In the context of this course ‘transparency’ became as central concept, as presented by Janet Marstine in a text as part of the course curriculum and in her opening keynote as well as in an evening workshop. So in this context too, the discourse of democratization of museums had the upper hand.

Again, I agree that transparency is essential to some museum work, but I will also hold that it should not necessarily be the central point of concern for all institutions. As Simon (2010) stresses with reference to Gurian, ‘the importance of ‘and’’ is a vital principle; that participation, inclusion, transparency etc. is one focus or approach out of many options, one tool for meeting user needs and museum objectives. In practice, however, resources are scarce, and as projects inclined towards these ideals are in line with governmental objectives and therefore attract more funding, the result is that other options do not get a look in. So much for ‘and’.

There’s more to this rant, and I will return to it in later posts – after all, posing questions to the impact of new media and related assumptions and discourses on museology and the museum are central to my thesis, so trying to get to grips with these dominant themes will be a large part of that. But for now, I’ll just stick to summing what I took away from the course.

First of all, discussing these issues with my peers was most rewarding, and confirmed the relevance of addressing these issues. And of course hearing about their research questions and considerations was most inspiring. Secondly, a visit to Museum Sønderjylland/Sønderborg Slot was a real delight, not least because of the impassioned presentation by museum director Inge Adriansen, who shed light on the intriguing local histor(ies) and reflected on how to be a museum in a borderland – a remarkable museum professional with great wit and an extraordinary knowledge.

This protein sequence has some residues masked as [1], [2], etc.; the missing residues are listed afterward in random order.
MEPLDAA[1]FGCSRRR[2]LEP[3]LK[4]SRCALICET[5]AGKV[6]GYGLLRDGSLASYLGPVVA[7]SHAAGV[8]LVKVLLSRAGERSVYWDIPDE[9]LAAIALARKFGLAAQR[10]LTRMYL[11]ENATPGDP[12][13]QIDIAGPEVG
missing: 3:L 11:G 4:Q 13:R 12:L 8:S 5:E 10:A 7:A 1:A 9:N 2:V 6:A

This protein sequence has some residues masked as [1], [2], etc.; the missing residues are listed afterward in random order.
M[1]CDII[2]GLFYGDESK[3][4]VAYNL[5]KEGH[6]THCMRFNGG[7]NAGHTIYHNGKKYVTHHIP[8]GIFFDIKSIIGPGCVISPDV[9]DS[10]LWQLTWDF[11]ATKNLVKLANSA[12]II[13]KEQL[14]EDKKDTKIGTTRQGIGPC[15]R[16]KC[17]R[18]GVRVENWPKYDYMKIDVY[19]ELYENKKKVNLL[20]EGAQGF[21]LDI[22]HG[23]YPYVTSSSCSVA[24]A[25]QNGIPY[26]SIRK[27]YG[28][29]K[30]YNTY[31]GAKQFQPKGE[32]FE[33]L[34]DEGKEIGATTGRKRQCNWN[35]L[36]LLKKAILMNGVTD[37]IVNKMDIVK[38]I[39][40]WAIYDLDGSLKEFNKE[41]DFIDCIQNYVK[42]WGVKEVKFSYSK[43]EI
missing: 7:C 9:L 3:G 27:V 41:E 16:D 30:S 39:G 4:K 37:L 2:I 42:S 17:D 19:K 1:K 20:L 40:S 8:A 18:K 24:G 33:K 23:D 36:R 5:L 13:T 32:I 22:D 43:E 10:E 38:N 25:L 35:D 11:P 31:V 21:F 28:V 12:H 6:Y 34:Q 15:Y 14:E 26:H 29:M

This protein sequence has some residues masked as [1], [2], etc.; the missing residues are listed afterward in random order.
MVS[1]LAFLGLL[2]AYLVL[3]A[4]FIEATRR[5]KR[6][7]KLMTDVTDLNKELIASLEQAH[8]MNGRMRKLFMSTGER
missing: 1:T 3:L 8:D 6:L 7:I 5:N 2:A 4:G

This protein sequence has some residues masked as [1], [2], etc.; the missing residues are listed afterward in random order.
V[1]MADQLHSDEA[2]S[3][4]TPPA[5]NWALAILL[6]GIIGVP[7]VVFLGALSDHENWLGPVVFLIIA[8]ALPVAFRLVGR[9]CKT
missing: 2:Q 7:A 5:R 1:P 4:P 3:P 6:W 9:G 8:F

But what really hit home with me was Britta Brenna’s after dinner presentation on the first evening. It centrered on the new challenge for museology and thus for budding museologists in reflecting on self-reflective museums, already practising the preachings of new museology. How, in this field, could academic museology ‘make museums jump’? What was left to critizise, and how? What tools could museology use that museums were not alredy applying, in order to produce new understandings that complement, rather than simply reproduce museum knowledge?

I heard my own intentions eccoed in this presentation, and found confirmation not only of the need for questioning the assumptions of user engagement and of digital media as instruments for this development in museums, but also a justification for trying to push the methodological approach, experimenting with new tools to produce new insights.

Refering to Latour’s ‘Why Has Critique Run Out of Steam?’ (2004) (which is now on my reading list), Britta Brenna presented an understanding of critique as not necessarily being an act of deconstruction, but one of careful assemblage. Janet Marstine supplemented this notion reminding  that critique could be assume a position of generousity as well as one of antagonism. I like this notion, and will use it as a guideline, reminding me, that my critique can and should be to empower the museums; not to point fingers at the ambitions of inclusion, but as an argument for the necessity and validity of pursuing other ambitions as well.